Almost nine out of 10 international students studying in Sydney would recommend the city to their friends as a place to live and study, despite persistent complaints about the high cost of public transport and accommodation, according to the first major research done on the experiences of international students in Australia.
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The size of the international student community in the city, and their ability to promote Sydney around the world, drove the City of Sydney to commission UTS to undertake the research.
“International students make a real contribution to Sydney’s prosperity, they add so much to our cultural life and down the track help to connect our city back to their homes around the globe,” Lord Mayor Clover Moore said.
“When students go home, we hope they will talk about their time here, encouraging their peers to follow in their footsteps. Some may even return with families to take up key roles as their careers develop. It all adds to Sydney’s standing as a global city that attracts and retains talent.”
While Sydney was generally seen as a desirable and safe location to study in, a minority of students surveyed reported exploitation by employers and landlords, discrimination and isolation.
Two students described how “international students don’t get treated in the same way as local students do”.
Concerns have been raised in the past – including by vice-chancellors – that international students are treated like cash cows by the Australian government and universities.
But if they agreed, respondents to the survey seemed mostly too polite to say so.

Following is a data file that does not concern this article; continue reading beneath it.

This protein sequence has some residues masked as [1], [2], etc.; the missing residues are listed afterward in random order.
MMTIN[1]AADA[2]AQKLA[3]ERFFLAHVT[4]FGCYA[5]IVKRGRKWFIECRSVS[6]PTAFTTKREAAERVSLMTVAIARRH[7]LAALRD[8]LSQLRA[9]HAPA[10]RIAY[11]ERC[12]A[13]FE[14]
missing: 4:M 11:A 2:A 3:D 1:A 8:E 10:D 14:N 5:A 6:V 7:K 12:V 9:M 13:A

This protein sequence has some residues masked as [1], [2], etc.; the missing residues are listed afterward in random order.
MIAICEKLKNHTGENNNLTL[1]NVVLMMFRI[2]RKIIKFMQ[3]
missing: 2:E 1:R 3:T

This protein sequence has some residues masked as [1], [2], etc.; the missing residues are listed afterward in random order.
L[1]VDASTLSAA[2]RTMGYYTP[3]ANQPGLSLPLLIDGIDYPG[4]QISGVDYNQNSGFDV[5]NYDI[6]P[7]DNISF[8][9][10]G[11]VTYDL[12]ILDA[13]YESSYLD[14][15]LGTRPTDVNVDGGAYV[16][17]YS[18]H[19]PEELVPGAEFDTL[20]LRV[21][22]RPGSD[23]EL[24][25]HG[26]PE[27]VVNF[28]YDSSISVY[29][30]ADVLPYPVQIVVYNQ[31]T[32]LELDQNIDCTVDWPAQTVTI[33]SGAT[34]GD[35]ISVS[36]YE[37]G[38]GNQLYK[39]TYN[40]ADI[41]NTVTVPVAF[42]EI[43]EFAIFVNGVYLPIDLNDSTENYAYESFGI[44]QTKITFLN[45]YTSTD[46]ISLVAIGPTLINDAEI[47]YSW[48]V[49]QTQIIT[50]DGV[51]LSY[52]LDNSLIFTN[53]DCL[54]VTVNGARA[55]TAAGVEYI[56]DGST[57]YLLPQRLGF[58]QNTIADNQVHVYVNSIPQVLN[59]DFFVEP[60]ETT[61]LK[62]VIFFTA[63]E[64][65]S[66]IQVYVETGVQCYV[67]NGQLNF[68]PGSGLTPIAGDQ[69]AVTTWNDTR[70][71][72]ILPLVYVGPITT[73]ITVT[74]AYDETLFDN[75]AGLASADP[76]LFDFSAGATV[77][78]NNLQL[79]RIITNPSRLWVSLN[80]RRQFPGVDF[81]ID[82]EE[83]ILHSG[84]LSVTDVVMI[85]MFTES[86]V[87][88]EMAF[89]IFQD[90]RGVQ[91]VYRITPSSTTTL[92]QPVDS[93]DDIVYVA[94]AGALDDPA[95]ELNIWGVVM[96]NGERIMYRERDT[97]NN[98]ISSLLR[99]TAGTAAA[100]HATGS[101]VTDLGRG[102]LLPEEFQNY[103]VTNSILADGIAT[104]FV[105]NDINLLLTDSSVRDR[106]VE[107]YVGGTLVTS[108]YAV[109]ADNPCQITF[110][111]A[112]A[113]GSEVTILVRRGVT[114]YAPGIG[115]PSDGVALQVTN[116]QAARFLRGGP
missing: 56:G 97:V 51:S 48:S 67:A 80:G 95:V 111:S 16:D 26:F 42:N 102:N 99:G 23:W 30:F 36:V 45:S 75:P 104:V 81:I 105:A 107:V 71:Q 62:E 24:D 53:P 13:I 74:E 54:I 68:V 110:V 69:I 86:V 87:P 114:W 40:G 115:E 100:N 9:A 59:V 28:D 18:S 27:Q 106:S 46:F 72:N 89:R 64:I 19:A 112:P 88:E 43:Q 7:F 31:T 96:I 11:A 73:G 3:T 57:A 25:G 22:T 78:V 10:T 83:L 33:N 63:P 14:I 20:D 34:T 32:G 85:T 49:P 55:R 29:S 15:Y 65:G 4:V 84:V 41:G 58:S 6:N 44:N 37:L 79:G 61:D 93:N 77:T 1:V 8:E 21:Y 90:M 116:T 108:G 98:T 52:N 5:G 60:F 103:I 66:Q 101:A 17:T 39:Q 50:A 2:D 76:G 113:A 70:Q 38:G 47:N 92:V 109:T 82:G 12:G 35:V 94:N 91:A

UNSW postgraduate student Jing Su, 28, from Quanzhou in south-east China, first saw Sydney in the opening ceremony of the 2000 Olympic Games.
“I always wanted to go to the US but I have two friends who have done their education here and gone back to China, and when I asked their advice, they said:’You should go to Sydney, it’s actually a great place for us’. And I always liked the beach and sunlight.”
Ms Su said she had found it relatively easy to find accommodation – a homestay arrangement with a family in Clovelly, who she is teaching Mandarin – and casual work during her university holidays, but that costs were high.
“The tuition fees are way expensive for international students,” she said. “We pay several times more than the locals, plus we have to find our accommodation and travel costs. It’s quite expensive.”
Breaking down barriers between different cultural groups was also difficult.
“[For] a lot of my friends it’s a little bit hard for them,” she said. “I don’t know why. When we walk into the classroom they automatically sit in their group. Back in China we’re not used to how if you have a question you just raise up your hand, we think that’s interrupting the teacher. But this is changing a lot as well from my generation.”
Linus Faustin is a 22-year-old UTS communications student from Tanzania, who has been in Australia since 2015.
“Finding work is a challenge,” he said, not least because there is “discrimination against international students”.
He said it was unfair that international students do not get the same public transport concessions as locals. “It’s about time for equal fares. International students already pay so much to be able to study full-time,” he said.
Mr Faustin said experiencing racism on public transport was common, but it is not just international students who are victims.
The UTS research was based on online surveys and interviews conducted in mid-2016.
Eighty per cent of respondents enjoyed studying in Sydney, 88 per cent of students said they would recommend Sydney as a place to study, 66 per cent of students had completed paid work, with 82 per cent of those saying they were treated fairly at work and 55 per cent said they received help finding a place to live when they arrived in Sydney.
Major concerns before arrival were the cost of living, finding a job and being able to speak English, but these concerns diminished during their stay.
Sydney’s universities have benefited enormously from the international student boom during the last decade, reaping fees of up to four times what local students pay to attend the same course.
In October 2016, the most recent figures available, Australia had 683,000 international student enrolments, with the largest share – 256,875 – in NSW. The majority of these – 72,429 – were from China, followed by India, Thailand, Brazil and Indonesia.